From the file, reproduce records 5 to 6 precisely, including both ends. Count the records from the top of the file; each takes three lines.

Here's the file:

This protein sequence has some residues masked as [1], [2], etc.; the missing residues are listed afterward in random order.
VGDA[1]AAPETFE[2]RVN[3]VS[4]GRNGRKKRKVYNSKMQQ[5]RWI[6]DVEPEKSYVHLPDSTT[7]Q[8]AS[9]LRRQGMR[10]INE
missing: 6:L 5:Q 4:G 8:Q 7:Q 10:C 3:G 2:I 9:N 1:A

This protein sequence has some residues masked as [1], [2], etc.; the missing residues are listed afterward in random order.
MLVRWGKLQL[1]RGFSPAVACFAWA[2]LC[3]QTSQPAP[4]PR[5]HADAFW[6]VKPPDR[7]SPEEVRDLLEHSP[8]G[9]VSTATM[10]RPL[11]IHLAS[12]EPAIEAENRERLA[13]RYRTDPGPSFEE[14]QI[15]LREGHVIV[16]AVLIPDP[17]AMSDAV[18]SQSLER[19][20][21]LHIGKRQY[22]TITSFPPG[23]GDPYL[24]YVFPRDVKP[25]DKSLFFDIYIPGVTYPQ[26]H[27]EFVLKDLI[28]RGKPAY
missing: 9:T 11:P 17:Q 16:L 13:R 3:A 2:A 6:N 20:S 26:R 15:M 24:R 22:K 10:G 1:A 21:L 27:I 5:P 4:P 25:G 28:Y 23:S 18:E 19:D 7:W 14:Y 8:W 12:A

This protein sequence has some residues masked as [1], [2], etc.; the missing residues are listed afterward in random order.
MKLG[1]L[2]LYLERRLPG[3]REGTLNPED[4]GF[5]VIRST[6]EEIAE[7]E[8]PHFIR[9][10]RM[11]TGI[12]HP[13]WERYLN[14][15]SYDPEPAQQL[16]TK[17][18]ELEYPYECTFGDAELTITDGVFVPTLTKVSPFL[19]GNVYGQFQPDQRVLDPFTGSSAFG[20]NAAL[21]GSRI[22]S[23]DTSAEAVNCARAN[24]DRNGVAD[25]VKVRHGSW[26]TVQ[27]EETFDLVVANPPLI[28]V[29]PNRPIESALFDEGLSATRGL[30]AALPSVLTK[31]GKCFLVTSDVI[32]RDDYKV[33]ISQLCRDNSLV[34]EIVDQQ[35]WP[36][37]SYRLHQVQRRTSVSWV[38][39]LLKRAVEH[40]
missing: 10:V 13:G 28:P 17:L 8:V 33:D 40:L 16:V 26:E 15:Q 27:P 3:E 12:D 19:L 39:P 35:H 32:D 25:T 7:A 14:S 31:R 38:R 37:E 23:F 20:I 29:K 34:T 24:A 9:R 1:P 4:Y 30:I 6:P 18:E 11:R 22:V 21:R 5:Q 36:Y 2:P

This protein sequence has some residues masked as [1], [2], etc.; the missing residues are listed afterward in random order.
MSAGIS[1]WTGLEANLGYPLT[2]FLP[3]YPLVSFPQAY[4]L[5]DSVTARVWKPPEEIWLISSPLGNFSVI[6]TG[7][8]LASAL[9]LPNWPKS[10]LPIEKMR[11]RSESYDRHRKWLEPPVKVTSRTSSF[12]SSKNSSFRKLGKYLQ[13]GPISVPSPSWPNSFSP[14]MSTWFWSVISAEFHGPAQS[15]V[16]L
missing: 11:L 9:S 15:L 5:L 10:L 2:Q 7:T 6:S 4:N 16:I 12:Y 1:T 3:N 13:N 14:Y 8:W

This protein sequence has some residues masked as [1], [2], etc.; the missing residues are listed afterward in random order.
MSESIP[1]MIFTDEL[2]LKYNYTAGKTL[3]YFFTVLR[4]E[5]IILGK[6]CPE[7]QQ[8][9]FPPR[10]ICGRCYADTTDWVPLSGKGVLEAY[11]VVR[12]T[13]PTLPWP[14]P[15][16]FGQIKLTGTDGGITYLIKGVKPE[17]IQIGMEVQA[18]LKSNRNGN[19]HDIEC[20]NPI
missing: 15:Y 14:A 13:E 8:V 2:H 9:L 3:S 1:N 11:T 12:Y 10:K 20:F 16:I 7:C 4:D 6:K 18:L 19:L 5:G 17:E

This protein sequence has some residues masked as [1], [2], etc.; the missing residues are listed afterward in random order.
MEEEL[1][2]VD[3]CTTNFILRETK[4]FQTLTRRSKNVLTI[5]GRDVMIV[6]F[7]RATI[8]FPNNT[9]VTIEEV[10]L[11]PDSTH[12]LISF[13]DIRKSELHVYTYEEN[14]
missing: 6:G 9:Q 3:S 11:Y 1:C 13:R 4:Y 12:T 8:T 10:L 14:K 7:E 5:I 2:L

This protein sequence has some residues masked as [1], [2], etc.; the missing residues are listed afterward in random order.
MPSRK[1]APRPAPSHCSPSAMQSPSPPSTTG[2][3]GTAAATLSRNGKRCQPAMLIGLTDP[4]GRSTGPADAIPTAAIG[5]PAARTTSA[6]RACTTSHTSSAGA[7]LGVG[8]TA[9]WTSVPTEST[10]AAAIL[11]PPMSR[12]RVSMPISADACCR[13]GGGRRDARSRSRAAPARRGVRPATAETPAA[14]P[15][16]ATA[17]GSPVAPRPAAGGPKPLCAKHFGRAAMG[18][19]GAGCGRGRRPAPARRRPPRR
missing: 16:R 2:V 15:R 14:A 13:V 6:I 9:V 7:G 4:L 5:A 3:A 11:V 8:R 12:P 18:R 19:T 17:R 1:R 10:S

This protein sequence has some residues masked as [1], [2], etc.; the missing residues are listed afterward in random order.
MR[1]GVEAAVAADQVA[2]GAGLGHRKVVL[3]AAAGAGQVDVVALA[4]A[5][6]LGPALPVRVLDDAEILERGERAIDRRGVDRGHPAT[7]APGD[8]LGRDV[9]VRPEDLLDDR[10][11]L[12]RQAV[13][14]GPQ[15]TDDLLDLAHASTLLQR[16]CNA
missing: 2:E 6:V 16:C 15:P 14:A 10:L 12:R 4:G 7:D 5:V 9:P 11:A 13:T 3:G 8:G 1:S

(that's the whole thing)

This protein sequence has some residues masked as [1], [2], etc.; the missing residues are listed afterward in random order.
MSESIP[1]MIFTDEL[2]LKYNYTAGKTL[3]YFFTVLR[4]E[5]IILGK[6]CPE[7]QQ[8][9]FPPR[10]ICGRCYADTTDWVPLSGKGVLEAY[11]VVR[12]T[13]PTLPWP[14]P[15][16]FGQIKLTGTDGGITYLIKGVKPE[17]IQIGMEVQA[18]LKSNRNGN[19]HDIEC[20]NPI
missing: 15:Y 14:A 13:E 8:V 2:H 9:L 3:S 1:N 11:T 12:Y 10:K 20:F 16:I 7:C 4:D 6:K 18:L 19:L 5:G 17:E

This protein sequence has some residues masked as [1], [2], etc.; the missing residues are listed afterward in random order.
MEEEL[1][2]VD[3]CTTNFILRETK[4]FQTLTRRSKNVLTI[5]GRDVMIV[6]F[7]RATI[8]FPNNT[9]VTIEEV[10]L[11]PDSTH[12]LISF[13]DIRKSELHVYTYEEN[14]
missing: 6:G 9:Q 3:S 11:Y 1:C 13:R 4:Y 12:T 8:T 10:L 14:K 7:E 5:I 2:L